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Esophageal Cancer: Facts and Figures

December 18, 2011
By

British journalist and author Christopher Hitchens died Thursday at 62 from complications of esophageal cancer. The well-known contributing editor of Vanity Fair magazine had been diagnosed in June 2010. Here are some key facts and figures about esophageal cancer.

* Men develop esophageal cancer four times more frequently than women and also have a higher mortality than women.

* Esophageal cancer ranks seventh as the cause of cancer deaths among men.

* This year in the United States, approximately 17,000 adults will receive a new diagnosis of esophageal cancer.

* Approximately 15,000 deaths will be attributed to esophageal cancer this year.

* The lifetime risk of esophageal cancer in the United States is estimated to be 1 in 125 for men and 1 in 400 for women.

* Symptoms include difficulty swallowing, chest pain, unexplained weight loss, fatigue, choking while eating, indigestion, vomiting, persistent hiccups and hoarseness. Symptoms frequently do not appear in the early stages of esophageal cancer.

* The most common age for esophageal cancer to occur is between 45 and 70.

* Risk factors include drinking alcohol, chewing tobacco, obesity, drinking extremely hot liquids, bile reflux, GERD, smoking, Barrett’s esophagus, radiation to the upper abdomen or chest, eating foods preserved in lye and eating too few fruits and vegetables.

* Endoscopy and barium swallow are usually done to make a diagnosis of esophageal cancer.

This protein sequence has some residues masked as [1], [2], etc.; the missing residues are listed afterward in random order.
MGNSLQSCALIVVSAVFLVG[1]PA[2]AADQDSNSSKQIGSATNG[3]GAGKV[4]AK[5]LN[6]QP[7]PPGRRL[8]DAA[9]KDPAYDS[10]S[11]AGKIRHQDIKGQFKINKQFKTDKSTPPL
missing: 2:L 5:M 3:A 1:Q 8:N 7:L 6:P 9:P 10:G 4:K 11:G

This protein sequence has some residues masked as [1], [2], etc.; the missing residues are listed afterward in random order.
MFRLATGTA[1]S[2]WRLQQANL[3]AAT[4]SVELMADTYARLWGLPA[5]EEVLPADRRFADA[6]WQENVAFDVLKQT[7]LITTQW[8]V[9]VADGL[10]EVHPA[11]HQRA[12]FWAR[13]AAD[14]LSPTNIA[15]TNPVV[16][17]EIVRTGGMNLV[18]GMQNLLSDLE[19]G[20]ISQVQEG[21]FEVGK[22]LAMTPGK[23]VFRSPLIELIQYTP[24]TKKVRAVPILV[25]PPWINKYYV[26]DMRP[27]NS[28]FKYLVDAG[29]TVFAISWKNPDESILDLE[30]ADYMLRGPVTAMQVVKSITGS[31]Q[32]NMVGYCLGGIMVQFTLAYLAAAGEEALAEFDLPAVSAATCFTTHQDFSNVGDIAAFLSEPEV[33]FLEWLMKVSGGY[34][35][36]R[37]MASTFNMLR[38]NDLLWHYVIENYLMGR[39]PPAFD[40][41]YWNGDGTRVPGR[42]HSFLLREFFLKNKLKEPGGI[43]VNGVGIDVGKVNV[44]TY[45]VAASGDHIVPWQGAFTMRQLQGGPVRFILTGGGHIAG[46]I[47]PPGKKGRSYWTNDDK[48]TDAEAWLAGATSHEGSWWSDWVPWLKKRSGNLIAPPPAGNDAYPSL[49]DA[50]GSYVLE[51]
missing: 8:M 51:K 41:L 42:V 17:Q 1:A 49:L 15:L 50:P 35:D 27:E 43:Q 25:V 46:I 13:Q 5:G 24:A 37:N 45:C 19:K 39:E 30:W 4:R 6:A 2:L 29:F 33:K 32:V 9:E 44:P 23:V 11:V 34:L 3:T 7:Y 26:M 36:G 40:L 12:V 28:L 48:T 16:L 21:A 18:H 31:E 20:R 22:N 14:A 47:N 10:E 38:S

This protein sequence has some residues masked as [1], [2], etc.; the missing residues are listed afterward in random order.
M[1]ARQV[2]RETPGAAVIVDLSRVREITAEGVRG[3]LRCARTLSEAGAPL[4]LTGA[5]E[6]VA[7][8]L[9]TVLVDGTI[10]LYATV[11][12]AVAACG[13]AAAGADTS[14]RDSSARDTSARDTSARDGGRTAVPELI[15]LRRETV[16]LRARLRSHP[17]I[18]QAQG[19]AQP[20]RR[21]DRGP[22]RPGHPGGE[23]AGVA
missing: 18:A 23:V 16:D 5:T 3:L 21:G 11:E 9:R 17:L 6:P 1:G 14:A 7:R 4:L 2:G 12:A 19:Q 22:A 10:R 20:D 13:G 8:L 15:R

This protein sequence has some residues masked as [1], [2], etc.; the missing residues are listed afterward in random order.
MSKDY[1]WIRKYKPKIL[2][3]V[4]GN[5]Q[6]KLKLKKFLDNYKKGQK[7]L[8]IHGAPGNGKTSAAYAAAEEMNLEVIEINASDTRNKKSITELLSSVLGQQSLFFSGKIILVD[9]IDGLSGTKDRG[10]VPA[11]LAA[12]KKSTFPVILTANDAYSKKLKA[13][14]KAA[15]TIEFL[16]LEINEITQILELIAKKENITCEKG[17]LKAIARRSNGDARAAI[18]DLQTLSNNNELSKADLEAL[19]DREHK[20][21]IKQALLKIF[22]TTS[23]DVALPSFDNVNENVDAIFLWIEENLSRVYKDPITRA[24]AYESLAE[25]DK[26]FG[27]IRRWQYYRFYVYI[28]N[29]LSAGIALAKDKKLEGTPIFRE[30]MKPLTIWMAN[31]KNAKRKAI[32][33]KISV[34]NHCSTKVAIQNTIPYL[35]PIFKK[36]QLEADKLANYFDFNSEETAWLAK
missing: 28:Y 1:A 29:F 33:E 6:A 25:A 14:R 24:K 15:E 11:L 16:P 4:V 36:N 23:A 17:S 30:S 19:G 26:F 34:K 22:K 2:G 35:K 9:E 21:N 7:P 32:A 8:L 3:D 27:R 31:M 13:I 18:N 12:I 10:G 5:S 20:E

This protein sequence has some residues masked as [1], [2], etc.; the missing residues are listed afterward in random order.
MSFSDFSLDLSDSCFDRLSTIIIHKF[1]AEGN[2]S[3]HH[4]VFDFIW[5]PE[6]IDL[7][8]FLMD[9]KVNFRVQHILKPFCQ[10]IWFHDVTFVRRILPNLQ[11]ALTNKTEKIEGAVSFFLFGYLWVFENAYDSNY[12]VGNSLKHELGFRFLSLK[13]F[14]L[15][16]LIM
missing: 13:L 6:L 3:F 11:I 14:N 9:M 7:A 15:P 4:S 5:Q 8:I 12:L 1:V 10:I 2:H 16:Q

* Since symptoms do not usually occur until the later stages, treatment options carry a poor survival rate.

* Treatment may involve surgery and almost always involves chemotherapy and radiation combined.

* In the U.S., the five-year survival rate is 17 percent, excluding patients who die from other causes. For anyone with early stage esophageal cancer, the survival rates are higher.

* Esophageal cancer is much more prevalent in countries other than the U.S. For example in places such as northern China, India, Iran and southern Africa the rates are 10 to 100 times higher,

* Two types of esophageal cancer are the most common and are named after the cells at their point of origin. These include adenocarcinoma, which begins in the lower part of the esophagus and is the most common in western societies, and is caused most often by reflux and Barrett’s esophagus. The second type is squamous cell carcinoma, which begins in the lining of the middle and upper esophagus. This type is most often caused by smoking and alcohol use and is the most common worldwide.

* Squamous cell carcinoma occurs three times more often in blacks than whites, while adenocarcinoma is most prevalent in white males.

Margie Miklas is a critical-care nurse with more than 30 years’ experience. She currently works in South Florida in a cardiovascular ICU with a specialty certification in cardiac surgery.

Article source: http://news.yahoo.com/esophageal-cancer-facts-figures-211300558.html

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